The Allied invasion of Sicily – Experience Part III

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As regards the execution of the plan, questions might well be raised as to the conduct of the ground phases of the campaign. The ground assault started auspiciously on 10 July with the greatest amphibious attack ever undertaken by any armed force. Within seventy-two hours after the initial seaborne landings, the two Allied armies advancing abreast had practically secured their designated objectives. On the east coast, the Eighth Army entered Augusta on the morning of 12 July. Thus far, its advance had not been seriously contested. The bulk of the defending forces, particularly the German contingent, was off to the west, one portion counterattacking the Seventh Army near Gela and Biscari, the other part hurriedly moving eastward to block any further American advances inland from Licata. Catania was almost in sight. The only force of any consequence opposing Eighth Army’s two assault corps was the German Group Schmalz, and this force was almost certainly not strong enough to stop an aggressive thrust north from Augusta. The Seventh Army, for its part and after the initial Axis counterattacks at Gela, had pushed on strongly, so strongly that its left task force-the reinforced 3d Division-had run out of objectives and was poised to strike inland at the key communications center of Enna. Highway 124, the important east-west highway, was almost in Seventh Army’s grasp. Several huge gaps had been created in the Axis line, gaps that were being held halfheartedly by remnants of the Livorno and Napoli Divisions.

It was at this very point on the evening of 12 July, when the Allied armies were in the best position of the entire campaign for finishing off the Axis defenders quickly and pushing on through to Messina, that General Alexander, for some unknown reason, permitted General Montgomery to change the Eighth Army’s plans. Instead of moving along a single major axis of advance, throwing his army’s entire weight against the German defenders at Catania, Montgomery split his assault corps into a two-pronged effort, one prong continuing along the east coast highway, the other prong swinging to the west across Seventh Army’s front around Mount Etna. At the same time, Alexander changed the Seventh Army axis of advance from the north to the west and again relegated Patton’s force to the passive role of guarding Montgomery’s flank and rear. For all practical purposes, Seventh Army could have stayed on the beaches; its brilliant assault achievements were completely nullified by the new British plan.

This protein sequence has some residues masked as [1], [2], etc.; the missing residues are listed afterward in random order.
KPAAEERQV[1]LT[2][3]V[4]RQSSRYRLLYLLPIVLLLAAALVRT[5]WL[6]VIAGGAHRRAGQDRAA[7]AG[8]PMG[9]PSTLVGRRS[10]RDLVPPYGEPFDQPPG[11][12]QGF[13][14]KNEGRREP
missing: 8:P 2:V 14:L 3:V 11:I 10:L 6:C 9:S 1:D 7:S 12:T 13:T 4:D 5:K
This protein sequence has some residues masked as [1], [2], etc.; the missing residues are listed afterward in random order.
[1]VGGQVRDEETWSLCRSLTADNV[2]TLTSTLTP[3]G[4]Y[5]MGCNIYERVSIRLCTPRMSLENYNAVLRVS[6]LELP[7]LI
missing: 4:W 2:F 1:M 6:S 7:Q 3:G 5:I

Why Alexander permitted this to happen has never been satisfactorily explained. Seventh Army was moving ahead nicely; it almost had Highway 124; the German and Italian forces in front of it had been practically dissolved or withdrawn. The German forces from the west, not really strong enough to contest an advance all along the line, were still scrambling to the east in a desperate effort to close the tremendous gap in the center of the Axis line. No enemy force of any size opposed either the 1st or 45th Divisions. General Bradley, the II Corps commander, was ready and willing to take Highway 124 and Enna, thus encircling the German defenders facing Eighth Army. In North Africa, the remainder of the 82d Airborne and 2d Armored Divisions lay ready to sail for Sicily to reinforce the American effort. But apparently it was Alexander’s distrust of the American fighting man that permitted him to accept Montgomery’s plan of a two-pronged British advance, of dividing Eighth Army in the face of the enemy. Or it may be that General Eisenhower’s opinion of Alexander-“At times it seems that he alters his own plans and ideas merely to meet an objection or a suggestion of a subordinate, so as to avoid direct command methods” -was correct.

Alexander’s permission given to Montgomery to launch Eighth Army on its ill-fated two-pronged offensive constituted the turning point in the Sicilian Campaign. From this date on the course of the campaign could not have proceeded much differently. The Axis forces, suddenly relieved of the tremendous American pressure along most of their front, were now given enough time to prepare strong defensive positions in the mountainous interior, and the rest of the campaign turned into little more-except for Patton’s spectacular dash into Palermo, almost a publicity agent’s stunt-than digging the enemy out of strongpoints and knocking him off mountain tops. It was not until 23 July, when General Alexander finally turned Seventh Army toward Messina, that even these tactics paid off.

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